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Friday, October 12, 2012

After two weeks of being judgemental, my first stint of jury service is finally over. And I think the British tax payer got their money's worth out of me. Having completed two gruelling trials by the end of Tuesday, I thought they might give me the rest of the week off, but to my surprise, I was informed on Wednesday that my services were still required down at the law courts. Apparently there was a burglar out there who needed my particular brand of justice.

Needless to say, my only personal experience of theft was when I stole Lisa's heart eight years ago. Unless you include all the times I've failed to scan stuff at self-service checkouts. But despite that, they felt I was just the kind of juror who could weigh up a burglary charge with speed and precision, and return a verdict by the end of the week. I see jury service as the most vital of civic duties, but I haven't checked my e-mails for a fortnight, so I told them I needed to be back at work on Monday. They responded by assuring me that the case would be over by Friday afternoon.

And so it proved. Hanging might have been removed from the British legal system in 1969, but hanging around is still very much a part of the court process. So having been kept waiting for inordinate periods of time while shadowy deals were done in dimly lit back rooms (mostly over who gets the sandwiches), we were eventually told that the defendant had changed his plea to guilty, and the trial was being abandoned. He must have seen me striding up the courthouse steps with the air of a young Perry Mason, and realised he didn't have a prayer.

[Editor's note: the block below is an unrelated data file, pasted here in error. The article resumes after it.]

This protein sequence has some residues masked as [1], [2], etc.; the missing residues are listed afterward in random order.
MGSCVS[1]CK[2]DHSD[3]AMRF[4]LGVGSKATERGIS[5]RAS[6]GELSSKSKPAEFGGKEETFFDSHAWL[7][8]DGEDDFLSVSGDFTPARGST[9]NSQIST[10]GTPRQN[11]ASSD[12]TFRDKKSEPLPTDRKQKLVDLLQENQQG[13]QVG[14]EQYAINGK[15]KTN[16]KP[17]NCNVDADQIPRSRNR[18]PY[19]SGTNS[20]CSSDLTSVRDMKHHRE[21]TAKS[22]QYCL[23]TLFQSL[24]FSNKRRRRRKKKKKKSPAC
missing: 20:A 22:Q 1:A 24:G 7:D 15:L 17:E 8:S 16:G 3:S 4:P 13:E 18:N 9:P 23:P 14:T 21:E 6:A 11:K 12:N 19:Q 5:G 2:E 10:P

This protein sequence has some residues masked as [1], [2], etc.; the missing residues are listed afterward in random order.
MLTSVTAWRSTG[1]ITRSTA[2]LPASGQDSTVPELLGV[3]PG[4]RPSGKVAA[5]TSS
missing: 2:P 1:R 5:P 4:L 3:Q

My jury service might have ultimately fizzled out into nothing, but over the course of the two weeks, it was a very worthwhile experience. It's taught me that the job of a barrister is essentially a dull one, although not quite as dull as being a judge, but my overall interest was huge, and for the most part I loved every minute. Although it drained me faster than Amelie with a Fruit Shoot.

It also gave me the chance to read a book (not in court, I hasten to add, but in the jury assembly room), which is no mean feat for a non-reader like myself. I actually read 'The Code Book' by Simon Singh, from start to finish in nine trialling days. As a result, I'm now attempting to clear some time in my schedule to crack The Beale Ciphers, and pop over to America to dig up some treasure. I think I can have it done by Christmas, assuming Lisa looks after the kids.

In the meantime, we've had an official letter from Am's nursery...

They want us to dress our child as a monster. Which makes a change from dressing our little monster as a child. The alternative is to opt for her favourite scary character. So we're going to give her a cigar and some jewellery, and let her go as Jimmy Savile.


Phil's Mum said...

.....or, alternatively, you could dress her up as the Gruffallo.

Zed said...

Hold you hard, young Phil, your simile is a bit awry.  Perry Mason was always on the side of the defendant.  You should have been out there proving the DA wrong.

Phil said...

That was a typo. I meant Perry Como. The way he sang 'Wanted' proved he was a man you don't want to mess with in court.

vinay said...

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